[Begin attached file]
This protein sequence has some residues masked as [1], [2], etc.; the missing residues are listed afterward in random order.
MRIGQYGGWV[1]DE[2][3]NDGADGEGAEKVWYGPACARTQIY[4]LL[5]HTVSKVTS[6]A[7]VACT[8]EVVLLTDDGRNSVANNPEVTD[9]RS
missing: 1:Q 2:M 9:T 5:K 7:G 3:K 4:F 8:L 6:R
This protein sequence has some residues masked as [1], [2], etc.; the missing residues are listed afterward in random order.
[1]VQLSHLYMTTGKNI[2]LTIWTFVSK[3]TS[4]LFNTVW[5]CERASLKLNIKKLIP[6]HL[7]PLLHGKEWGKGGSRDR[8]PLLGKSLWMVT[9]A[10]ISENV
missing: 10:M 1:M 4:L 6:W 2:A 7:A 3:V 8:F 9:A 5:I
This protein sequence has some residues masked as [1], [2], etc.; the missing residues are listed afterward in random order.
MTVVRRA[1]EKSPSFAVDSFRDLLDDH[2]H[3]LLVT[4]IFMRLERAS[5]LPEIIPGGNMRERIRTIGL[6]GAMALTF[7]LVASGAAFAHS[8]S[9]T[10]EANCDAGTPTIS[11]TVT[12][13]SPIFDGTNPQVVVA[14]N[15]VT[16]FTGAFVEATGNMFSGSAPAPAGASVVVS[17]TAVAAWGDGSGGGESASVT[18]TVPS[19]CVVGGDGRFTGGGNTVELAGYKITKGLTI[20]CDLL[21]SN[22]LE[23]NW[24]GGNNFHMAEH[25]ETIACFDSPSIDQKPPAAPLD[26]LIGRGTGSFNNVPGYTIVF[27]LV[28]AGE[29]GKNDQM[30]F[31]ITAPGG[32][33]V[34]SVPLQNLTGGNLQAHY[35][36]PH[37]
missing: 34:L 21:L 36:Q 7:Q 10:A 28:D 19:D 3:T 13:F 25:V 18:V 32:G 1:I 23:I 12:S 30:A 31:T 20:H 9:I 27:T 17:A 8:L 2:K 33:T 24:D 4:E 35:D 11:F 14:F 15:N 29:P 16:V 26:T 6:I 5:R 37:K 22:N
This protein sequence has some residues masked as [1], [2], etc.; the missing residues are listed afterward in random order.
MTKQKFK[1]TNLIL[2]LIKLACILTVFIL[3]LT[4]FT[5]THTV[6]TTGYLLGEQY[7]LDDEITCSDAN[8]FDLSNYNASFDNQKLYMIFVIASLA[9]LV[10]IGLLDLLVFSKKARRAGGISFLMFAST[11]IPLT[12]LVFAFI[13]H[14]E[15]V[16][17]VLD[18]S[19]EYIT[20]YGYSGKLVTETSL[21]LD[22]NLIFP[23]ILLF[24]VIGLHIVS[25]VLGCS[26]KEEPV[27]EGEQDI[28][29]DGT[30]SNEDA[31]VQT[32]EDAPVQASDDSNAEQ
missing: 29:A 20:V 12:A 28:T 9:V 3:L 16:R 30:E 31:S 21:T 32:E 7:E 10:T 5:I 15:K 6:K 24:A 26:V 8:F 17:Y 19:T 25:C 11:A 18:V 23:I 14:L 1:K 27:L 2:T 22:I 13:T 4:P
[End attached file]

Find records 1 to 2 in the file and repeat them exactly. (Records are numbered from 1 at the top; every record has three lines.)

This protein sequence has some residues masked as [1], [2], etc.; the missing residues are listed afterward in random order.
MRIGQYGGWV[1]DE[2][3]NDGADGEGAEKVWYGPACARTQIY[4]LL[5]HTVSKVTS[6]A[7]VACT[8]EVVLLTDDGRNSVANNPEVTD[9]RS
missing: 1:Q 2:M 9:T 5:K 7:G 3:K 4:F 8:L 6:R
This protein sequence has some residues masked as [1], [2], etc.; the missing residues are listed afterward in random order.
[1]VQLSHLYMTTGKNI[2]LTIWTFVSK[3]TS[4]LFNTVW[5]CERASLKLNIKKLIP[6]HL[7]PLLHGKEWGKGGSRDR[8]PLLGKSLWMVT[9]A[10]ISENV
missing: 10:M 1:M 4:L 6:W 2:A 7:A 3:V 8:F 9:A 5:I